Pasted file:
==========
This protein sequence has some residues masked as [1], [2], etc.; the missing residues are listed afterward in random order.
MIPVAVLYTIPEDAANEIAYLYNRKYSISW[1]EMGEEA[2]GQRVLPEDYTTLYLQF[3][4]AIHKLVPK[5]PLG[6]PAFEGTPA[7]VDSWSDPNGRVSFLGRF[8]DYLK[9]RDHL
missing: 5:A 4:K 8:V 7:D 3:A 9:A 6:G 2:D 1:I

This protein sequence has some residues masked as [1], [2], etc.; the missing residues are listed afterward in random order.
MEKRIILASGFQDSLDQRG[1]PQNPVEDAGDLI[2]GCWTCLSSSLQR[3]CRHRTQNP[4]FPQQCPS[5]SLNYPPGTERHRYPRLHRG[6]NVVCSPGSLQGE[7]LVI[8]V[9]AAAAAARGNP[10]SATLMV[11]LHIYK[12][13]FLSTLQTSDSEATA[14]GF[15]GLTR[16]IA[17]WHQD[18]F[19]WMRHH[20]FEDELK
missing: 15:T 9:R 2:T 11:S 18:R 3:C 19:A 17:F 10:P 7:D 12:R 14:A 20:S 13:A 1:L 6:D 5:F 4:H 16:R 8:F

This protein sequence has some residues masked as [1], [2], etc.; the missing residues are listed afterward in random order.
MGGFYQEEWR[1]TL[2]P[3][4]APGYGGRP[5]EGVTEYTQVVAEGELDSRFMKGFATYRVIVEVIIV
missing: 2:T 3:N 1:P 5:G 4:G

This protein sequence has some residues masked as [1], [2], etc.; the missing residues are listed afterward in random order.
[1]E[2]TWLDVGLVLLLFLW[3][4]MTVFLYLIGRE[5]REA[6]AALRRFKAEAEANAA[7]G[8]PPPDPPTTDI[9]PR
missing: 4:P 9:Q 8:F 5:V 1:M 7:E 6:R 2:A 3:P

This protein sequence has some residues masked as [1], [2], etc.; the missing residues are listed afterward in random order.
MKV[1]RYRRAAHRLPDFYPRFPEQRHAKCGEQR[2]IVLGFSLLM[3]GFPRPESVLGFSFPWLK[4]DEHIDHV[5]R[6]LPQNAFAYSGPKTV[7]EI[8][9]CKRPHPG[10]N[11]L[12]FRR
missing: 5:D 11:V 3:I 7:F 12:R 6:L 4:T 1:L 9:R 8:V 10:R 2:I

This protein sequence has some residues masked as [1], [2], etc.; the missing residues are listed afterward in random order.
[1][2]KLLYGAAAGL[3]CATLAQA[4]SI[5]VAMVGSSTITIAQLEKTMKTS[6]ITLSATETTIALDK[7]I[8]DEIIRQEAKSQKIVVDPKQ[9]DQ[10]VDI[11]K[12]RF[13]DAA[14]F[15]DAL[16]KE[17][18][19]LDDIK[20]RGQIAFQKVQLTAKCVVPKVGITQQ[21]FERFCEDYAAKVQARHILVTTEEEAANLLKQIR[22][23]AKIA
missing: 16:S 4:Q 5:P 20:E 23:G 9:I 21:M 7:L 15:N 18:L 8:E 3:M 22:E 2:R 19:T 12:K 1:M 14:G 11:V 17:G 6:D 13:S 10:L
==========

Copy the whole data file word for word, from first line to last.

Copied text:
This protein sequence has some residues masked as [1], [2], etc.; the missing residues are listed afterward in random order.
MIPVAVLYTIPEDAANEIAYLYNRKYSISW[1]EMGEEA[2]GQRVLPEDYTTLYLQF[3][4]AIHKLVPK[5]PLG[6]PAFEGTPA[7]VDSWSDPNGRVSFLGRF[8]DYLK[9]RDHL
missing: 5:A 4:K 8:V 7:D 3:A 9:A 6:G 2:D 1:I

This protein sequence has some residues masked as [1], [2], etc.; the missing residues are listed afterward in random order.
MEKRIILASGFQDSLDQRG[1]PQNPVEDAGDLI[2]GCWTCLSSSLQR[3]CRHRTQNP[4]FPQQCPS[5]SLNYPPGTERHRYPRLHRG[6]NVVCSPGSLQGE[7]LVI[8]V[9]AAAAAARGNP[10]SATLMV[11]LHIYK[12][13]FLSTLQTSDSEATA[14]GF[15]GLTR[16]IA[17]WHQD[18]F[19]WMRHH[20]FEDELK
missing: 15:T 9:R 2:T 11:S 18:R 3:C 19:A 17:F 10:P 7:D 12:R 14:A 20:S 13:A 1:L 6:D 5:F 4:H 16:R 8:F

This protein sequence has some residues masked as [1], [2], etc.; the missing residues are listed afterward in random order.
MGGFYQEEWR[1]TL[2]P[3][4]APGYGGRP[5]EGVTEYTQVVAEGELDSRFMKGFATYRVIVEVIIV
missing: 2:T 3:N 1:P 5:G 4:G

This protein sequence has some residues masked as [1], [2], etc.; the missing residues are listed afterward in random order.
[1]E[2]TWLDVGLVLLLFLW[3][4]MTVFLYLIGRE[5]REA[6]AALRRFKAEAEANAA[7]G[8]PPPDPPTTDI[9]PR
missing: 4:P 9:Q 8:F 5:V 1:M 7:E 6:R 2:A 3:P

This protein sequence has some residues masked as [1], [2], etc.; the missing residues are listed afterward in random order.
MKV[1]RYRRAAHRLPDFYPRFPEQRHAKCGEQR[2]IVLGFSLLM[3]GFPRPESVLGFSFPWLK[4]DEHIDHV[5]R[6]LPQNAFAYSGPKTV[7]EI[8][9]CKRPHPG[10]N[11]L[12]FRR
missing: 5:D 11:V 3:I 7:F 12:R 6:L 4:T 1:L 9:R 8:V 10:R 2:I

This protein sequence has some residues masked as [1], [2], etc.; the missing residues are listed afterward in random order.
[1][2]KLLYGAAAGL[3]CATLAQA[4]SI[5]VAMVGSSTITIAQLEKTMKTS[6]ITLSATETTIALDK[7]I[8]DEIIRQEAKSQKIVVDPKQ[9]DQ[10]VDI[11]K[12]RF[13]DAA[14]F[15]DAL[16]KE[17][18][19]LDDIK[20]RGQIAFQKVQLTAKCVVPKVGITQQ[21]FERFCEDYAAKVQARHILVTTEEEAANLLKQIR[22][23]AKIA
missing: 16:S 4:Q 5:P 20:E 23:G 9:I 21:M 7:L 15:N 18:L 8:E 3:M 22:E 2:R 19:T 12:K 1:M 14:G 11:V 17:G 6:D 13:S 10:L